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Tuesday, October 19, 2010

Tonight in Music: Belle and Sebastian, Gogol Bordello, The Gaslamp Killer, and more

Posted by Morgan Troper on Tue, Oct 19, 2010 at 11:52 AM


(Arlene Schnitzer Concert Hall, 1037 SW Broadway) Read our article on Belle and Sebastian.


(Roseland, 8 NW 6th) Don't like punk rock? Don't trust gypsies? You should still attend Gogol Bordello's colorful, twirling mess of gypsy-punk enthusiasm, because it's a reminder of why music is fun in the first place. Stop worrying about correctly spoken English, start wearing purple. KEVIN OTZENBERGER


(Holocene, 1001 SE Morrison) The Gaslamp Killer (AKA William Benjamin Bensussen, or THE MOTHER.FUCKING GASLAMP KILLER as his all-caps online presence would put it) is an oddball and extroverted one-man show. The vehemently mustachioed DJ/producer is known to convulse behind the turntables, handle his drum machine like a punching bag, and shout berating comments at the audience. His spastic compositions slap together weird world-music samples, off-sounding melodies, funk, dubstep, elements of untamed free jazz, and much, much more. While some of his music fits in with the experimental downtempo sound that defines Flying Lotus's Brainfeeder imprint (mostly by way of hiphop-inspired beats), Bensussen strays further than any other artist associated with the trusted Los Angeles record label. Come prepared for antics. AVA HEGEDUS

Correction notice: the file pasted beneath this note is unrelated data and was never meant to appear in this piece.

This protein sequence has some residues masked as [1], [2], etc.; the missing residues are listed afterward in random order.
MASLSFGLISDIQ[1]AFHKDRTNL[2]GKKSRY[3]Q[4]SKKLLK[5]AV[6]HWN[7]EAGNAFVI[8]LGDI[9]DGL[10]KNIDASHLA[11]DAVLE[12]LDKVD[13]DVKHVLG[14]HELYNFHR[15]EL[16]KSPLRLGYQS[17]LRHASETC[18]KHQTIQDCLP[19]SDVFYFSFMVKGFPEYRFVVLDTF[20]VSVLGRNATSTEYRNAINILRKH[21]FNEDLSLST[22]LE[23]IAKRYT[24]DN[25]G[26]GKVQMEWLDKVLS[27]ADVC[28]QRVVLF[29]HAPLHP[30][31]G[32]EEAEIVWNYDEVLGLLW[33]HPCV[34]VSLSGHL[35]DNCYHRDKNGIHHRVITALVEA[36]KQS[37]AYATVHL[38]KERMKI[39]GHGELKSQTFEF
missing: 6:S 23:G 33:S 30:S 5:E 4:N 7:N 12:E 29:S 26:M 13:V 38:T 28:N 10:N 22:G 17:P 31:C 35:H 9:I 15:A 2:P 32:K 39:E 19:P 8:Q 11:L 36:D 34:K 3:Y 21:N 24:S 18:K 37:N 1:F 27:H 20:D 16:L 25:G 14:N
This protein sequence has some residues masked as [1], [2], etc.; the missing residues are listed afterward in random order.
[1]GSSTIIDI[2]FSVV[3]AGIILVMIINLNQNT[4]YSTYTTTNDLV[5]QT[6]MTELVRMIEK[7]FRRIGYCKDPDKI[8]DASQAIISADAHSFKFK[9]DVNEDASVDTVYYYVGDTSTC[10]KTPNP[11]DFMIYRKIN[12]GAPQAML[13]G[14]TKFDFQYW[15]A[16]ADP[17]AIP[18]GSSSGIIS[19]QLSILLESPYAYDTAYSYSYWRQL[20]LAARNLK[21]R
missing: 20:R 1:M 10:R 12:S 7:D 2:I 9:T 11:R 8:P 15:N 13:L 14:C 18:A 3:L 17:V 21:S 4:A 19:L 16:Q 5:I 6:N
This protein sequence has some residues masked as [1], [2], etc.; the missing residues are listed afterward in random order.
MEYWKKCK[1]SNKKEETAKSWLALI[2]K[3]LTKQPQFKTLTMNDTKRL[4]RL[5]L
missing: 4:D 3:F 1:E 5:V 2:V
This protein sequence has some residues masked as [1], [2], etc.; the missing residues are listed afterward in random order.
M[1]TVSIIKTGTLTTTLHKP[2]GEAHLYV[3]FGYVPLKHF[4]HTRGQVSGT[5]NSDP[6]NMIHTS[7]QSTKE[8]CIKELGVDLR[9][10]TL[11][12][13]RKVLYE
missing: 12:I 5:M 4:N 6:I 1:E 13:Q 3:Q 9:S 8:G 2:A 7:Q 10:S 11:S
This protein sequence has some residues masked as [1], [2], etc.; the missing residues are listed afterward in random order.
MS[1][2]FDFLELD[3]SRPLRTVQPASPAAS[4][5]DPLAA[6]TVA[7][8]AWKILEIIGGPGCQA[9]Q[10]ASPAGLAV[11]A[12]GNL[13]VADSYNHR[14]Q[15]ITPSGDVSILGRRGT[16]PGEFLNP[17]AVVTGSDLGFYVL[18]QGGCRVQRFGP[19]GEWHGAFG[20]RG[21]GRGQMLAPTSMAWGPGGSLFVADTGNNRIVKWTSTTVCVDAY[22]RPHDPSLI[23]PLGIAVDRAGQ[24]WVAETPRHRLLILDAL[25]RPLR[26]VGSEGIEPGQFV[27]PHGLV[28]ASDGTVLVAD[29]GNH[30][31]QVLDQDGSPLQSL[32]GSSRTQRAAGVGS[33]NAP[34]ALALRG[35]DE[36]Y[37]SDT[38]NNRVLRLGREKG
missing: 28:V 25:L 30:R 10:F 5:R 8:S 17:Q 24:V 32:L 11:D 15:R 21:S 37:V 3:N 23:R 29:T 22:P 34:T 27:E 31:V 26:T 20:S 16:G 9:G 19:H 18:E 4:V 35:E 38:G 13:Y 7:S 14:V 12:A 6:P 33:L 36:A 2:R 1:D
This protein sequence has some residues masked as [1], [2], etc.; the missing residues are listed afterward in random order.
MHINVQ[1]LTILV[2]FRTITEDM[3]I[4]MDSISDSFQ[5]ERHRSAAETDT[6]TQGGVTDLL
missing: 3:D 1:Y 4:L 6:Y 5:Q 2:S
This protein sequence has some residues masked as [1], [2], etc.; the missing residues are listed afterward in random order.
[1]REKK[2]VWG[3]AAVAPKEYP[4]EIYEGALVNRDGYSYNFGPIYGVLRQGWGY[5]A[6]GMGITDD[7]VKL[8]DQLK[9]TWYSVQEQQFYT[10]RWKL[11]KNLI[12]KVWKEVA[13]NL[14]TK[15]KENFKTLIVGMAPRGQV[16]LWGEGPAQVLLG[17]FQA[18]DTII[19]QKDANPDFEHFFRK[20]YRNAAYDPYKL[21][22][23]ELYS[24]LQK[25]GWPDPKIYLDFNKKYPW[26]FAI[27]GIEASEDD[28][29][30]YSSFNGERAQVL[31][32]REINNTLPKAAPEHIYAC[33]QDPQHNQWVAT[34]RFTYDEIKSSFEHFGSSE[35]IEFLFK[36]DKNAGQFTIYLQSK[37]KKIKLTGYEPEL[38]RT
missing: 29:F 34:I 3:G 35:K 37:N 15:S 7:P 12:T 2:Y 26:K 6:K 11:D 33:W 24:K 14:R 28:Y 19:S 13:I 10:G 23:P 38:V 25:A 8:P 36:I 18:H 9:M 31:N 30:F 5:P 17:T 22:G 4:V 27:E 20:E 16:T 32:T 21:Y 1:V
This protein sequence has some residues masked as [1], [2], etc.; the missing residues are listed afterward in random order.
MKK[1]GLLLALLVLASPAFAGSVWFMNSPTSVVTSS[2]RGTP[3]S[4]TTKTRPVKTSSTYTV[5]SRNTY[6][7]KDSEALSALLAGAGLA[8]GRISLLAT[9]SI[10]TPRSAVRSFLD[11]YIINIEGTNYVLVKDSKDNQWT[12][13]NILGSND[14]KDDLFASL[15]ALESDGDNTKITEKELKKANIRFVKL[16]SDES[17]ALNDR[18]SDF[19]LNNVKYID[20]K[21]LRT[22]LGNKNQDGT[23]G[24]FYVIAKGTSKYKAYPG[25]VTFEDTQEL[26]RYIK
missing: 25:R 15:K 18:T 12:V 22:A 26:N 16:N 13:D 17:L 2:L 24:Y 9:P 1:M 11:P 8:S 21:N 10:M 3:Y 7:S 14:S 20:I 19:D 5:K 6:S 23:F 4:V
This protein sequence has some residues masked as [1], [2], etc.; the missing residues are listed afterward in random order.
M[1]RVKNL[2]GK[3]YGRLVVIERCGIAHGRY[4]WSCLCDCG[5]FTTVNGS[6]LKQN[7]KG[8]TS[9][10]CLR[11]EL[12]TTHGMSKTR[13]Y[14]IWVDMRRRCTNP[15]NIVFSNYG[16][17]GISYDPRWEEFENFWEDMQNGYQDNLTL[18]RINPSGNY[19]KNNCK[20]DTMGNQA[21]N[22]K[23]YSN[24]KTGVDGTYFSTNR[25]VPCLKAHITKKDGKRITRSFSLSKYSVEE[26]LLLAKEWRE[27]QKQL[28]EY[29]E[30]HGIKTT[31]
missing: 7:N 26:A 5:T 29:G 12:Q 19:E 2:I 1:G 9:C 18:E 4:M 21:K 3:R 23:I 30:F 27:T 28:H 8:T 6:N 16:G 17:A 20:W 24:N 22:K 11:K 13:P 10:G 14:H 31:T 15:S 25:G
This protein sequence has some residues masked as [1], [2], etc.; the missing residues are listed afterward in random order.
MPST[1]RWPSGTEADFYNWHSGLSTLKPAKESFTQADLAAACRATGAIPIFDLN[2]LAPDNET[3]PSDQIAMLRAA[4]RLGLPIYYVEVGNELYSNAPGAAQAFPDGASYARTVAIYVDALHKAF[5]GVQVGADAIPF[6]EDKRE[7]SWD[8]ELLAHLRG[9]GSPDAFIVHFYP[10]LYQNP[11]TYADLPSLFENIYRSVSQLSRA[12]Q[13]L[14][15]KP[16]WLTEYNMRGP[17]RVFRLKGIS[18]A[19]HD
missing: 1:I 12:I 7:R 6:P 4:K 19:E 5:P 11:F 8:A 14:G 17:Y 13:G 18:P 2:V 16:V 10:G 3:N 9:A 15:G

The Hundred in the Hands, and Recoil, as well as a link to the complete show listings, after the jump!


(The Woods, 6637 SE Milwaukie) New York City boy-girl duo the Hundred in the Hands (hereafter referred to as THITH) is yet another stylish, attractive couple making hip, tasteful music with just slight jags of artiness. It's mostly '60s mod pop gussied up in Italo disco and house music trappings; it's disaffected, sexy, and almost completely anonymous. You've heard music like this many times before, and though it sounds fine while it's on, it doesn't leave much of a lasting impression. THITH obviously have a knack for summoning brittle, not-obnoxiously-dancey, new wave cool, and they obviously know how to look fantastic doing it—but a song like "Dead Ending" sounds stifled by THITH's restraint instead of soaring the way it wants to. You can feel it tugging at you like a tethered balloon. NED LANNAMANN


(Aladdin Theater, 3017 SE Milwaukie) After a long stint as the keyboardist for, and probably most functional member of, Depeche Mode (and working as an opening act for Mick Jones and Joe Strummer's pre-Clash band), Alan Wilder became Recoil—a more experimental, darker outreach of his songwriting, song-splitting, and song-rearranging abilities. In that time, he's collaborated with Louisiana bluesmen, members of Eurythmics and Portishead, and Moby to make dark, dubby compositions that people like to dance to. Oddly, for this show, Wilder is playing the sit-down Aladdin Theater—consider it a good opportunity to eat that pot brownie you've been saving and sit back, letting waves of electro-blues wash over you like wine. BRENDAN KILEY

You can check out the complete show listings here.

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